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I love fruit jams. I grew up with buttered toast with jam. Not that I have it everyday anymore, but from time to time, I do let myself enjoy the sweetness of jam, either lathered on a piece of brie, or on a slice of ezequiel bread in the good company of pastured butter or coconut oil.

My favorite is plum. I love the color, I love the smell when it’s cooking -yes, I make my own-, and I love it’s sweet, tart taste. The benefit of making your own fruit jam is that you know what’s in there. Commercial jams are seldom what they claim to be, you might buy apricot, or strawberry jam thinking it’s, well, apricot or strawberry, but it turns out they are made with carrots or other industrial byproduct, flavored with a little bit of fruit juice, and they have a ton of sugar and conservatives added. Another benefit of homemade jam is that it lets you take full responsibility of the amount of sugar in it. If you decide to make it ultra-sugary, then at least it was your decision, not somebody else’s -traditionally jam is made with the exact same volume of sugar than the volume of fruit you use, but that’s too sweet for me I like to cut the sugar amount to a third-. Finally, making your own jam gives you the possibility of adding something extra (e.g. basil or rosemary) to make it more special.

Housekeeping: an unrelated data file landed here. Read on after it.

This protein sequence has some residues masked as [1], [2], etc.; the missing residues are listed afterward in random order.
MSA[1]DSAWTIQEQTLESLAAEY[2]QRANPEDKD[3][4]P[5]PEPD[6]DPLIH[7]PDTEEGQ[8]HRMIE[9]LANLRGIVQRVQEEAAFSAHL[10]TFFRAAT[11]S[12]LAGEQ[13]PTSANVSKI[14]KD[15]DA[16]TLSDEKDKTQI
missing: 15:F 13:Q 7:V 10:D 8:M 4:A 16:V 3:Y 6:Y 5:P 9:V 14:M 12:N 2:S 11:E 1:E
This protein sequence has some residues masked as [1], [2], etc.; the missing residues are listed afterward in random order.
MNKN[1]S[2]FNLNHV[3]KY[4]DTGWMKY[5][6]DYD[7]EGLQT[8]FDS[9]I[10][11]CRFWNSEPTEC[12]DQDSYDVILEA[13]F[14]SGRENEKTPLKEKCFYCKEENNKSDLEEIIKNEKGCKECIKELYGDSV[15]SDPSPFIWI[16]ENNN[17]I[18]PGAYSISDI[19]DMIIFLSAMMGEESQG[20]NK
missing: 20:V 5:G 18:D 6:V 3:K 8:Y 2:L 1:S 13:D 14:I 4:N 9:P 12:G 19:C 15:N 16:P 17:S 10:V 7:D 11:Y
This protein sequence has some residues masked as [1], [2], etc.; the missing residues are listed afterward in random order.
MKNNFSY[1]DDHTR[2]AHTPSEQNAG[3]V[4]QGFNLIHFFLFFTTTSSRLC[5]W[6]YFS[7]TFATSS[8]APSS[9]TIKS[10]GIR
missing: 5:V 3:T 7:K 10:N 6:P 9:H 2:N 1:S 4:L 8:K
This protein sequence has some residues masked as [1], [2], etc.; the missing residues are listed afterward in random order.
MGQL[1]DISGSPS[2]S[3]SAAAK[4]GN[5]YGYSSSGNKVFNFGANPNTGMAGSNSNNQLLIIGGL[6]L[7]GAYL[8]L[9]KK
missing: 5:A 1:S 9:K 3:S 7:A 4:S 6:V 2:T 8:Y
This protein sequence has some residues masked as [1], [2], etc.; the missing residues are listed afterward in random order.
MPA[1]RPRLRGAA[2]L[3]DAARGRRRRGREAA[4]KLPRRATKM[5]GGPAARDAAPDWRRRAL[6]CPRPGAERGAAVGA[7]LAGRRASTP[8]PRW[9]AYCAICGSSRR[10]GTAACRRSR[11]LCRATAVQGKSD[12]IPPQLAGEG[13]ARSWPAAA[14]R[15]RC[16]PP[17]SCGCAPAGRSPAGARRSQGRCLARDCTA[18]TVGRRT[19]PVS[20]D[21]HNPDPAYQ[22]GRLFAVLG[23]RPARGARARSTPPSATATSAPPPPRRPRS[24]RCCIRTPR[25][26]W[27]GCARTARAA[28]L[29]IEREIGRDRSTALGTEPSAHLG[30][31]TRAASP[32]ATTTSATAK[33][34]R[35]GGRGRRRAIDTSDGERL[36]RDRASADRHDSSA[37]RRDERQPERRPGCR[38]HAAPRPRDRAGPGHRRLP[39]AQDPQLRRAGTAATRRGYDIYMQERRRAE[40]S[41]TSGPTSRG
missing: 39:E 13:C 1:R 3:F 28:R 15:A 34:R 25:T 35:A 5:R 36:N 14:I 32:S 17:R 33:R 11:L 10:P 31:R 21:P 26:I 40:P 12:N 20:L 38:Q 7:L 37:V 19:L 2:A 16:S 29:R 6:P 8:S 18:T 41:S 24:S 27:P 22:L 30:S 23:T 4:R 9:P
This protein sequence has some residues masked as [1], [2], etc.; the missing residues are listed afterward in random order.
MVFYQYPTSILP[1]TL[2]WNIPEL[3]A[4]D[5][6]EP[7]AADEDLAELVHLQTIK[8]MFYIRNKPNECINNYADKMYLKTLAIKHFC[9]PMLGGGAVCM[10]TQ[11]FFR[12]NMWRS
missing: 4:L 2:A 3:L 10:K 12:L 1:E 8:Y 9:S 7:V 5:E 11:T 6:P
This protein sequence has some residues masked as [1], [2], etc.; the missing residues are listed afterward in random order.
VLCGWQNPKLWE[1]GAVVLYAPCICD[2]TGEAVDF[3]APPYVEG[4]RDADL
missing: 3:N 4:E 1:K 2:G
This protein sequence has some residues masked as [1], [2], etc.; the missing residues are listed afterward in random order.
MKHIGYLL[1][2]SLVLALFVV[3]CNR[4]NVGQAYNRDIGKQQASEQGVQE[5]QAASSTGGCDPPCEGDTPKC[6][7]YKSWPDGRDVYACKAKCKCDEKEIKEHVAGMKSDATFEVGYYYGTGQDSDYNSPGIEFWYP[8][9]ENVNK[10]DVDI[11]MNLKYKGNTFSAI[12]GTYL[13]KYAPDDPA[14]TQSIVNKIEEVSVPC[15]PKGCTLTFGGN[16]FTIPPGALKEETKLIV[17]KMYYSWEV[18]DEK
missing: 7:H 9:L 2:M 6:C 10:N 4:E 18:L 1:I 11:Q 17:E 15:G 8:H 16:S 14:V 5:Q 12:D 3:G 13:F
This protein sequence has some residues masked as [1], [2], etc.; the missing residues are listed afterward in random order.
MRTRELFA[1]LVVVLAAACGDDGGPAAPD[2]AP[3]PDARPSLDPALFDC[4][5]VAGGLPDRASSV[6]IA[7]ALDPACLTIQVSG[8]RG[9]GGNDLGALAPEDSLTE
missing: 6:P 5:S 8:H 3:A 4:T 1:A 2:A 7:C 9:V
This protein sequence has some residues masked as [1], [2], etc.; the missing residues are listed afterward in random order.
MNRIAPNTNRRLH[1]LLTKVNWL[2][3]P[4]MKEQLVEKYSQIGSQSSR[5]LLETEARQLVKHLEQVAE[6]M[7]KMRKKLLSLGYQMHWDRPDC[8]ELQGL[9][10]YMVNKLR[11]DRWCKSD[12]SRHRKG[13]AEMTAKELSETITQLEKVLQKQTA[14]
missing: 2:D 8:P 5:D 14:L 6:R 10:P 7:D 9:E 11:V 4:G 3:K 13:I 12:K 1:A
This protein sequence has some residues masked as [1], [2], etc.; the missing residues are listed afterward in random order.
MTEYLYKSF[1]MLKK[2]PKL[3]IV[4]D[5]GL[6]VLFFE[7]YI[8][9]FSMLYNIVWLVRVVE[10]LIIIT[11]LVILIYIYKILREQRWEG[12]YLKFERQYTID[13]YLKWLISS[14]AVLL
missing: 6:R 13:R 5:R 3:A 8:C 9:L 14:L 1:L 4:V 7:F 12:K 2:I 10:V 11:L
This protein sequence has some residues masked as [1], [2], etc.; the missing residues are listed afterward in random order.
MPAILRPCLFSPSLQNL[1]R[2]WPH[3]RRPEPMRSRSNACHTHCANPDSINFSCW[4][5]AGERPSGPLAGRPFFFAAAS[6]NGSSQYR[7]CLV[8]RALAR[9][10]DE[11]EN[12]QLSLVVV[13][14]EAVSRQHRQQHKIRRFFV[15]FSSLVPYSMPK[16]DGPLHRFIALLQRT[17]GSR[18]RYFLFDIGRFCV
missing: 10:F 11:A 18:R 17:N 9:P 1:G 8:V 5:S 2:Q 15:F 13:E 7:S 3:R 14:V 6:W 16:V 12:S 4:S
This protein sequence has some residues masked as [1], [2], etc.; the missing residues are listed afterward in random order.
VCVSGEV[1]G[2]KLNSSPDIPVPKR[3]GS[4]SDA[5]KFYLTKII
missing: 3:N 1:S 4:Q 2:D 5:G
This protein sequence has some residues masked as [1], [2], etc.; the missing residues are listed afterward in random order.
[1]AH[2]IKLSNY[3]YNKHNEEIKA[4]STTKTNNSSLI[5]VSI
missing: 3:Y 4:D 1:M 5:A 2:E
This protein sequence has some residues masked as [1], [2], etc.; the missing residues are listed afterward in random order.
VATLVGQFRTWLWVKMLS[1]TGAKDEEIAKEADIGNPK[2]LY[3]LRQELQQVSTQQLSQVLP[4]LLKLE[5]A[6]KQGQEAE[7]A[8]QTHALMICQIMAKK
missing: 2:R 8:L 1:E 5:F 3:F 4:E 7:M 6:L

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When the plum season started in the summer, I bought a few kilos, we ate most of them fresh, but I saved one to make jam. One kilo of plums got me three jars, which is perfectly enough for about 5 months in our house. I made this batch with ginger. It added spiciness to the wonderful sweet tart of plums.

Plum Jam

1 kilo of ripe plums

300 grams of white sugar

2 tbsp lemon juice

1 inch piece of ginger, grated

Cut previously washed plums in half and pit them. Place them in a bowl and add the sugar, stirring them with a spoon so they all get sugar coated. Add the lemon juice and stir. Let the mixture sit for an hour. Transfer to a pot and start cooking them over medium heat. Add the grated ginger. Bring to a boil, reduce the heat and simmer until it reaches the consistency you like. For a thicker jam, let the mixture cool, and repeat the process a few times. Remove from heat and pour the jam in sterilized jars. If you think they’ll last longer than two months, freeze the extra jars, and keep one in the fridge to enjoy soon.

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